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"CISSP Examination Textbooks", S. Rao Vallabhaneni, 2000, , U$213.00 %A S. Rao Vallabhaneni srvbooks@aol.com
%C P.O. Box 681354, Schaumburg, IL 60168-1354
%D 2000
%I SRV Professional Publications
%O U$99.00 per volume 847-330-0126 www.srvbooks.com
%P ~500 p. per volume
%T "CISSP Examination Textbooks" (vol 1 Theory, vol 2 Practice)

These books will not help you study for or write the CISSP (Certified Information Systems Security Professional) exam.

These books may, in fact, make your study more difficult, and your chances of passing the exam more remote.

At the very best, the time you spend studying these books will be wasted, when you could have been reviewing other, more useful material.

If I went back through the files I might be able to find one, but, off the top of my head, I cannot recall a technical book with a poorer structure, organization, or grasp of the titular material. Many authors fail to do full research. A large number present the content in a disorganized manner, forcing the reader to do more work. Some have their own idiosyncratic definition of the topic, and may be slightly misleading in what they deliver. Seldom do the confluences of those aspects reach the depths of uselessness seen in these volumes.

While the (ISC)2 (International Information Systems Security Certification Consortium) CBK (Common Body of Knowledge) domain structure can be problematic, the "Theory" volume does not seem to follow either the (ISC)2 study guide nor the CBK course outline. Point or section numbering is inconsistent, making it difficult even to follow the material. Tables and illustrations are unclear, and either baldly repeat surrounding text, or have no relation to it. (Tables are often carelessly broken between pages, making reading of the charts and also surrrounding text extremely difficult.) There are endless mistakes in spelling, grammar, and sentence or paragraph structure. Non-standard terms are used, and not defined. Occasionally small variations in phraseology seem to imply different topics that further (and pointless) study reveals to be identical. Major heading are sometimes simply printed, and are not explained or introduced. Certain topics and phrases are heavily emphasized, although not defined, and many of these are the most minor of issues in terms both of security and of the CISSP exam. Much of the technical material is confused, such as an analysis of the correspondence between "ISDN and OSI networks," which is something like comparing apples and juice extractors. The text contradicts itself frequently: a simple list of firewalls on one page does not relate to another three pages later. Some technologies have only one aspect explained, others are touched on without mentioning inherent dangers, others are so confused that closely related topics end up being set in opposition to each other. (The malware definitions, needless to say, are appalling.)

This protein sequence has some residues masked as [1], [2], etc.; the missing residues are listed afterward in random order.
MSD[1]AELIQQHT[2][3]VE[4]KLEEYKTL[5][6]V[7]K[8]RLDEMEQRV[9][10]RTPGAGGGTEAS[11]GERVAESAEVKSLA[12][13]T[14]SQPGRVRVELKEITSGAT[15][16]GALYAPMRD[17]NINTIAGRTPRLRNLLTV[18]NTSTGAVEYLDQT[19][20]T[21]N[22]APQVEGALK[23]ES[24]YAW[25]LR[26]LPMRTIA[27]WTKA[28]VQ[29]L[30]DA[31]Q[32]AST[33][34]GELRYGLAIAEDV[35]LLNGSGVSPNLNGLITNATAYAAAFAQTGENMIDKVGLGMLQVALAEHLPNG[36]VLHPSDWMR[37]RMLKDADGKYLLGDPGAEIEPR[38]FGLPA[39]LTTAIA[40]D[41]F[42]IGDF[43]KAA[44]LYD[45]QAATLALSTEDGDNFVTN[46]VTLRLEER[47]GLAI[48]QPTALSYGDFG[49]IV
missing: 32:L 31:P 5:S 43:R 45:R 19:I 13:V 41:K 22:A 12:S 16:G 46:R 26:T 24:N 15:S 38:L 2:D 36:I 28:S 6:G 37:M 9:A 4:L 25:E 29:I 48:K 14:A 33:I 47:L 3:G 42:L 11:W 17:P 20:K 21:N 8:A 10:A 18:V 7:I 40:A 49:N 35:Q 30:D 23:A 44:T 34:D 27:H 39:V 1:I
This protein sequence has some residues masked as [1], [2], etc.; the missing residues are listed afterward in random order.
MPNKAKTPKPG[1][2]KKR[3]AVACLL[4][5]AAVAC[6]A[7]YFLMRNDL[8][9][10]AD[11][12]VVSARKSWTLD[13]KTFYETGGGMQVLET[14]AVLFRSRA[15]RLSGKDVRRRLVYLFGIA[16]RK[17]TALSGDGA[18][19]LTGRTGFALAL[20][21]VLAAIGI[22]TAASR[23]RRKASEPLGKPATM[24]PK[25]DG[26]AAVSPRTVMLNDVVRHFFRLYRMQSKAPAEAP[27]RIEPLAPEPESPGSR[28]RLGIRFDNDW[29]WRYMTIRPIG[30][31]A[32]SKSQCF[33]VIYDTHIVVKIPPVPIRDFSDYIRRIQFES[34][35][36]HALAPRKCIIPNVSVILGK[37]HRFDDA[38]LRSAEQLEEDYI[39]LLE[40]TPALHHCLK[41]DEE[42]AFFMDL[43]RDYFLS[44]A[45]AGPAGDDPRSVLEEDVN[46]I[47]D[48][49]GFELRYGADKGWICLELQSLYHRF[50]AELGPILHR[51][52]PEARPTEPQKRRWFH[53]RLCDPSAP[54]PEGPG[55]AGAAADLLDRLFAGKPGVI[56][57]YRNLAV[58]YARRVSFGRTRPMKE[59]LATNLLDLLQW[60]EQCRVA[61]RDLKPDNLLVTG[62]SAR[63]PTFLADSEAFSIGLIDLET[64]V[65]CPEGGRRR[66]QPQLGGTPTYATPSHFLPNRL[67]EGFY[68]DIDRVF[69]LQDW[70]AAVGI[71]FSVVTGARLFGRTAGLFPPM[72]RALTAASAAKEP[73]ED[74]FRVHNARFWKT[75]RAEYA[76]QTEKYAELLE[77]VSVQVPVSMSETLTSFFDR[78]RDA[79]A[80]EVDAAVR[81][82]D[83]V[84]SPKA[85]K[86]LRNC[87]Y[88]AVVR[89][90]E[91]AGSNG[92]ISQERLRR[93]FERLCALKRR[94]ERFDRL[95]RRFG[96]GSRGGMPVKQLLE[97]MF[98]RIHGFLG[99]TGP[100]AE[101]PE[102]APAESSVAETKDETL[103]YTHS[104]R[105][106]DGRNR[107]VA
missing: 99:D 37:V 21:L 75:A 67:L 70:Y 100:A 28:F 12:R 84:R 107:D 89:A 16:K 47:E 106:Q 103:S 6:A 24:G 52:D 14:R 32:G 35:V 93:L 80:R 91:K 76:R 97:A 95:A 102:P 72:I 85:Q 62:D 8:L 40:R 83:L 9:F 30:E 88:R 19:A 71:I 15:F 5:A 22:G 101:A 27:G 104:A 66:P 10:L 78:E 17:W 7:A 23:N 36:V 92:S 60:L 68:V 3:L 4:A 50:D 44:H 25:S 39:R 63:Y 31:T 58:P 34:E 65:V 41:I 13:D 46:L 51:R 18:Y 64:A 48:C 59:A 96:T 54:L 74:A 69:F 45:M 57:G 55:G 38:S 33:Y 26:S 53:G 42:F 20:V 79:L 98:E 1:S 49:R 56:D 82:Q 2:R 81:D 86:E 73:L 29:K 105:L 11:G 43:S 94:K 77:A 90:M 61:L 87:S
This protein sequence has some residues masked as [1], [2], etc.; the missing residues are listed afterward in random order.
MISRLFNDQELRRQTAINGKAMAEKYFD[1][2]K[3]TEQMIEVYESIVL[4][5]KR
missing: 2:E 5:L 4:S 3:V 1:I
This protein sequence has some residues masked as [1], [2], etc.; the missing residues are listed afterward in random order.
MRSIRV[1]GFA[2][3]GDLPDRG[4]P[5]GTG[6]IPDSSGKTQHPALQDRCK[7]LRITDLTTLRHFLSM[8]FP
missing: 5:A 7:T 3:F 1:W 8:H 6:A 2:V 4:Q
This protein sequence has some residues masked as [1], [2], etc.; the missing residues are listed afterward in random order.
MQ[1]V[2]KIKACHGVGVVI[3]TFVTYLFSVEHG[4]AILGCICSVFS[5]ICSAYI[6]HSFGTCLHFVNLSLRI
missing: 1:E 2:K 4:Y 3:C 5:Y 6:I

The "Practice" volume is a set of multiple choice questions supposedly similar to those you would encounter on the CISSP exam itself. Only those on the exam committee would be able to say, for certain, how close these questions come to the real thing, but I can say that, in terms of information security, a great many of these questions simply make no sense. The quality of the second volume seems to approximate that of the first.

I must say that, while the books and the Web site do carry a disclaimer that the tomes are not endorsed by (ISC)2, I am slightly appalled that (ISC)2 has not objected to the use of this particular name. In fact, these books appear on the (ISC)2 resource list. Which, itself, carries a disclaimer that such a listing does not imply any endorsement. Even so, the simple association gives the work a cachet that is wholly undeserved, and probably misleading.

At the risk of repeating myself, if you are studying for the CISSP:

Do not buy these books.

If you have bought these books, do not read them.

(If you have passed the CISSP, you can, of course, do whatever you wish.)

copyright Robert M. Slade, 2001 BKCISPET.RVW 20011122